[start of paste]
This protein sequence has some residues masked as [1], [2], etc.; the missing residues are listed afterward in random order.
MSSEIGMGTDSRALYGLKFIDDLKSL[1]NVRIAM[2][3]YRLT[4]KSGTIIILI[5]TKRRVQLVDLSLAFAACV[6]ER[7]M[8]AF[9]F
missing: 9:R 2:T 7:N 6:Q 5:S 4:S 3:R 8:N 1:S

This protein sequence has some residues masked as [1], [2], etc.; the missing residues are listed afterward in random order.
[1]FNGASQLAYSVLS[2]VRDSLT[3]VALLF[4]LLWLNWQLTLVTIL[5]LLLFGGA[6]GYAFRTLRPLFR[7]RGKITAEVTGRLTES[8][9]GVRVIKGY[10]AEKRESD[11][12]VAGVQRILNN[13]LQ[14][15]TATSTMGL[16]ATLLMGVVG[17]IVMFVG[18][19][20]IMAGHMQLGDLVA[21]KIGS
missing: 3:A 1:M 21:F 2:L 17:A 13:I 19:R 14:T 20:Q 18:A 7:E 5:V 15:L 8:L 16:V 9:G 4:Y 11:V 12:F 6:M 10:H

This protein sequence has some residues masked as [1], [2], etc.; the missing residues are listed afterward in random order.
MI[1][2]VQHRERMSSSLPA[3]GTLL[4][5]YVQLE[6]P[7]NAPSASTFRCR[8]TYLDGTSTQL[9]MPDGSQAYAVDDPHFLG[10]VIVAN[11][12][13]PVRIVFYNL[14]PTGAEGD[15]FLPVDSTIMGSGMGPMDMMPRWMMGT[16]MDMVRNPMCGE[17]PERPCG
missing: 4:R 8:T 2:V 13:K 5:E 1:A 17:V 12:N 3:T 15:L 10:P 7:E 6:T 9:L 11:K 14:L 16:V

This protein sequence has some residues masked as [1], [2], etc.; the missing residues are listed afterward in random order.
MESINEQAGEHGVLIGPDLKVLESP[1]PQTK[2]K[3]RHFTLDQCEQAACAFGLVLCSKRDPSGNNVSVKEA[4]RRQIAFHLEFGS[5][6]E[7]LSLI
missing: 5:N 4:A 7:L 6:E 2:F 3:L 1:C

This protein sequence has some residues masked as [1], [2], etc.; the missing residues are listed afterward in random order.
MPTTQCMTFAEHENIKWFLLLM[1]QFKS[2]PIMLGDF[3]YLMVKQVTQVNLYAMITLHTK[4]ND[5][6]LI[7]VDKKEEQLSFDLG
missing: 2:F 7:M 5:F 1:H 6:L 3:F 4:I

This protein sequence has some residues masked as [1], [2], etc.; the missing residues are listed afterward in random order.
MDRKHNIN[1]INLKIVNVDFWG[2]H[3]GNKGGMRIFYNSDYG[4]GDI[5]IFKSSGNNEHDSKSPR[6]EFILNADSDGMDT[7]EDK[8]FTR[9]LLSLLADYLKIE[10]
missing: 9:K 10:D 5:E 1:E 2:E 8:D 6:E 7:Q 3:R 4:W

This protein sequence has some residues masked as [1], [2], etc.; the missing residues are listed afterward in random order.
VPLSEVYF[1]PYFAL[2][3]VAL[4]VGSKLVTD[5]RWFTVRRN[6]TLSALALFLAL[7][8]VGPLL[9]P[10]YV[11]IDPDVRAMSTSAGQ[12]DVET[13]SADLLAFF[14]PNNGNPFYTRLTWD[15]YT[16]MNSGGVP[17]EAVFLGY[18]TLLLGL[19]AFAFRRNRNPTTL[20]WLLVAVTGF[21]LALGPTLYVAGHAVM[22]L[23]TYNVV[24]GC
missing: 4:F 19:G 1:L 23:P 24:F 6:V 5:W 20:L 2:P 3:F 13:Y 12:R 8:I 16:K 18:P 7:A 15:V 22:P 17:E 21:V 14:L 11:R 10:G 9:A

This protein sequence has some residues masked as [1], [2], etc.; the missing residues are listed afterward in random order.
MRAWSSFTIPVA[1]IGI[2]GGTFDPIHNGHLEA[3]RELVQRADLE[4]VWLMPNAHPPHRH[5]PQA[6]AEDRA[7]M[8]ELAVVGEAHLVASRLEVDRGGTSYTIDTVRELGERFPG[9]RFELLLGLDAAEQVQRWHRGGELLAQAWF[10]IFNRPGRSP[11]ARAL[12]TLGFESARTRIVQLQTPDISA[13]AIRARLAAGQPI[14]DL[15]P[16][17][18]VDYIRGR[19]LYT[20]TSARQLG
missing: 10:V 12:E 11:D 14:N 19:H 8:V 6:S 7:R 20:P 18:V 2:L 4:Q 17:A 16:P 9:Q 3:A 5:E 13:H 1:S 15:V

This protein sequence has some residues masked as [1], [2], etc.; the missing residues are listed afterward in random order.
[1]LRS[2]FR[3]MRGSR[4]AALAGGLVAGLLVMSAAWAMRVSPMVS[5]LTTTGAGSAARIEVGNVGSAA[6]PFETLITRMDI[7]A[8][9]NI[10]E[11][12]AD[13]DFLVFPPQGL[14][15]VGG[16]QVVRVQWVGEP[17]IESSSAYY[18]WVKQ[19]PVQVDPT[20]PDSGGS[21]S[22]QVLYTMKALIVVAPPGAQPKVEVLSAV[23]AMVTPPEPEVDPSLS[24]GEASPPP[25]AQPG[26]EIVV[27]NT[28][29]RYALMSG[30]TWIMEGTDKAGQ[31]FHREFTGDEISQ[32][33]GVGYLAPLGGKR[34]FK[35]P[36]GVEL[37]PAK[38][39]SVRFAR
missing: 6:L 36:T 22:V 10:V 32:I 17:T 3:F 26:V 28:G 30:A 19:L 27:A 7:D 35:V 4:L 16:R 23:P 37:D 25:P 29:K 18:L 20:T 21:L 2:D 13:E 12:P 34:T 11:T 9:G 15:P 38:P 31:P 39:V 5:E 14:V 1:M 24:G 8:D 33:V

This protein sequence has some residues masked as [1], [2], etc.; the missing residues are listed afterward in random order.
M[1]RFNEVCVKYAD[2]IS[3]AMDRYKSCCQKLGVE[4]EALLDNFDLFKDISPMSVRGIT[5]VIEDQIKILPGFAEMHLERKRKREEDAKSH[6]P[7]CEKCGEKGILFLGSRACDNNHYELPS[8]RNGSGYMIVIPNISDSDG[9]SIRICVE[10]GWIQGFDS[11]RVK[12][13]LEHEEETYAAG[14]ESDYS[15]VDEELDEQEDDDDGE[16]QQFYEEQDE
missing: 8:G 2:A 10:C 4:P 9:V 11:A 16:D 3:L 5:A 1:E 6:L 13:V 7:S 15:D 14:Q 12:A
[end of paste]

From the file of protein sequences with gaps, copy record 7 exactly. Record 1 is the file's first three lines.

This protein sequence has some residues masked as [1], [2], etc.; the missing residues are listed afterward in random order.
VPLSEVYF[1]PYFAL[2][3]VAL[4]VGSKLVTD[5]RWFTVRRN[6]TLSALALFLAL[7][8]VGPLL[9]P[10]YV[11]IDPDVRAMSTSAGQ[12]DVET[13]SADLLAFF[14]PNNGNPFYTRLTWD[15]YT[16]MNSGGVP[17]EAVFLGY[18]TLLLGL[19]AFAFRRNRNPTTL[20]WLLVAVTGF[21]LALGPTLYVAGHAVM[22]L[23]TYNVV[24]GC
missing: 4:F 19:G 1:L 23:P 24:F 6:V 5:W 20:L 2:P 3:F 13:Y 12:R 8:I 16:K 18:P 7:A 15:V 22:P 17:E 21:V 14:L 11:R 10:G 9:A